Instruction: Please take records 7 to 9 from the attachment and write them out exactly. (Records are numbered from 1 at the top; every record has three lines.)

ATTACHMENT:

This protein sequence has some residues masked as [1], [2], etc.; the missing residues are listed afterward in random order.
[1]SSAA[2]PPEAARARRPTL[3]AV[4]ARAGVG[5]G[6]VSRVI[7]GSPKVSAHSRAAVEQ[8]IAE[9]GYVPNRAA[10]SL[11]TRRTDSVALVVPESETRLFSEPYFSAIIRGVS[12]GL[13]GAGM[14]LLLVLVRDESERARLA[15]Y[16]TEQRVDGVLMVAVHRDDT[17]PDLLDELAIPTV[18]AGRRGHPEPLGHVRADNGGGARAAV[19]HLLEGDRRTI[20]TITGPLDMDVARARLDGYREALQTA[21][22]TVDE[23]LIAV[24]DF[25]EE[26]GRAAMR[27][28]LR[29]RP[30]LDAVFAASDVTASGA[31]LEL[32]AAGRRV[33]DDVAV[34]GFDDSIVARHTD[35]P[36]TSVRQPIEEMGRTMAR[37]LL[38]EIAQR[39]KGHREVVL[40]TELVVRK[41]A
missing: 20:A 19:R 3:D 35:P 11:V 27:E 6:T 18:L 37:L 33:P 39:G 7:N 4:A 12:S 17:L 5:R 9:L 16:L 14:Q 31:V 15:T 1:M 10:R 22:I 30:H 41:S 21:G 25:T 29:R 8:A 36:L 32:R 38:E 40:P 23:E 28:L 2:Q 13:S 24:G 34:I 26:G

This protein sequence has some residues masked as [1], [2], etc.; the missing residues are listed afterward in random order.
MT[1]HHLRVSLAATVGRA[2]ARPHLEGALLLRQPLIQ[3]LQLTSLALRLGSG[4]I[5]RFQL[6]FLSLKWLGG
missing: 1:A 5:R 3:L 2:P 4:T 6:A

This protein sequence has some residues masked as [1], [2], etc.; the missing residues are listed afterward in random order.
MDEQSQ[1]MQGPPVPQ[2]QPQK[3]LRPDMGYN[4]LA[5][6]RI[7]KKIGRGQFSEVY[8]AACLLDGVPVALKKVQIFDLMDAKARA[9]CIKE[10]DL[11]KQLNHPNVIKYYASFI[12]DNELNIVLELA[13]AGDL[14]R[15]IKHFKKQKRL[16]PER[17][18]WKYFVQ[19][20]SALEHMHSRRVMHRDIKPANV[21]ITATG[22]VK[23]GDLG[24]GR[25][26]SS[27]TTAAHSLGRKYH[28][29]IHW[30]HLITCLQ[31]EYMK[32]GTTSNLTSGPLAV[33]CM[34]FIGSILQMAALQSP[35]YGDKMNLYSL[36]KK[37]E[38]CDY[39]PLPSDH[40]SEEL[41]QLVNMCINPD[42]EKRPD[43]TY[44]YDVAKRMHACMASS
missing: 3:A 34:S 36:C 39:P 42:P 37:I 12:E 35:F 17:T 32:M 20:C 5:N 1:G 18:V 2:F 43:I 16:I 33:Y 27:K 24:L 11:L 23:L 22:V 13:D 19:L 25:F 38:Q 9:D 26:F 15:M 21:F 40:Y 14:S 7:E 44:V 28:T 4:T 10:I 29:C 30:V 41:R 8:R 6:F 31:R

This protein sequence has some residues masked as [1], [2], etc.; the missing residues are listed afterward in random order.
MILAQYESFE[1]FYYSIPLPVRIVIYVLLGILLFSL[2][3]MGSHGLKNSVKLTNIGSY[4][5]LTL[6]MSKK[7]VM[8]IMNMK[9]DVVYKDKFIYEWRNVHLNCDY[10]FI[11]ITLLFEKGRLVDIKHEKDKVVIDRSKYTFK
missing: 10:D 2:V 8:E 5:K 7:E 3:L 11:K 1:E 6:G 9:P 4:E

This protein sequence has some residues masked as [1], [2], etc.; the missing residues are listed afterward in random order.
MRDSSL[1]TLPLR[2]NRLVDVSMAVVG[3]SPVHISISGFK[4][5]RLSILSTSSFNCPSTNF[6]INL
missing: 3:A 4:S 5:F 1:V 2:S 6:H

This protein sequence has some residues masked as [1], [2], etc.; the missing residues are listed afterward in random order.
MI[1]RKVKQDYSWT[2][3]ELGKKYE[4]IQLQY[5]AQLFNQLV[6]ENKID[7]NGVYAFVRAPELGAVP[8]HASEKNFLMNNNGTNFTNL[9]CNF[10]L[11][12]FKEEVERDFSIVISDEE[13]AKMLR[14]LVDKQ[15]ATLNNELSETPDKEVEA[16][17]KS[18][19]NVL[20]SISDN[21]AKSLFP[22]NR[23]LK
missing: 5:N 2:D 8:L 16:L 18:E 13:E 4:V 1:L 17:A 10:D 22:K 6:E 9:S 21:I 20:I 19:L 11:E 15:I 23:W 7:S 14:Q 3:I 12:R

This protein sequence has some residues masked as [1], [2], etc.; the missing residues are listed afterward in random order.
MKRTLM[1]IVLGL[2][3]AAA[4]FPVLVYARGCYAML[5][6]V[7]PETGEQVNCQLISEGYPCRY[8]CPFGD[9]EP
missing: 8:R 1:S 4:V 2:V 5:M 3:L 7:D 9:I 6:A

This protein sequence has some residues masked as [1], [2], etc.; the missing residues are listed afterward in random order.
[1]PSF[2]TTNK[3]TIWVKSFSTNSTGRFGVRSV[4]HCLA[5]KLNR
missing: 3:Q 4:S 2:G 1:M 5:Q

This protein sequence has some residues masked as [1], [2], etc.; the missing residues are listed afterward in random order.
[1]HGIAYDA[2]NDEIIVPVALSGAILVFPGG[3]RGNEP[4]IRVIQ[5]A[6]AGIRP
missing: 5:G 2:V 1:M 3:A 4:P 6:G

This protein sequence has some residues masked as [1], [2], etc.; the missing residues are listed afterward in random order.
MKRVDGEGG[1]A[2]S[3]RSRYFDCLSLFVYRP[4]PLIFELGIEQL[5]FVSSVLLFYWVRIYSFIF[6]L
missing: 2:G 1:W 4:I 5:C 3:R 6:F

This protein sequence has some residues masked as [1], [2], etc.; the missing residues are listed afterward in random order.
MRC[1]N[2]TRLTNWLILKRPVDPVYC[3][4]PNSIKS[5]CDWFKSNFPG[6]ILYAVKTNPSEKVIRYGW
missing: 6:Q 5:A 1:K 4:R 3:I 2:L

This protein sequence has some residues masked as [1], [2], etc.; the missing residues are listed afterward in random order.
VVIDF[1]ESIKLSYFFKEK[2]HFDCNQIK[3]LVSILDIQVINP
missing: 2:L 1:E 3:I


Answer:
This protein sequence has some residues masked as [1], [2], etc.; the missing residues are listed afterward in random order.
MKRTLM[1]IVLGL[2][3]AAA[4]FPVLVYARGCYAML[5][6]V[7]PETGEQVNCQLISEGYPCRY[8]CPFGD[9]EP
missing: 8:R 1:S 4:V 2:V 5:M 3:L 7:D 9:I 6:A

This protein sequence has some residues masked as [1], [2], etc.; the missing residues are listed afterward in random order.
[1]PSF[2]TTNK[3]TIWVKSFSTNSTGRFGVRSV[4]HCLA[5]KLNR
missing: 3:Q 4:S 2:G 1:M 5:Q

This protein sequence has some residues masked as [1], [2], etc.; the missing residues are listed afterward in random order.
[1]HGIAYDA[2]NDEIIVPVALSGAILVFPGG[3]RGNEP[4]IRVIQ[5]A[6]AGIRP
missing: 5:G 2:V 1:M 3:A 4:P 6:G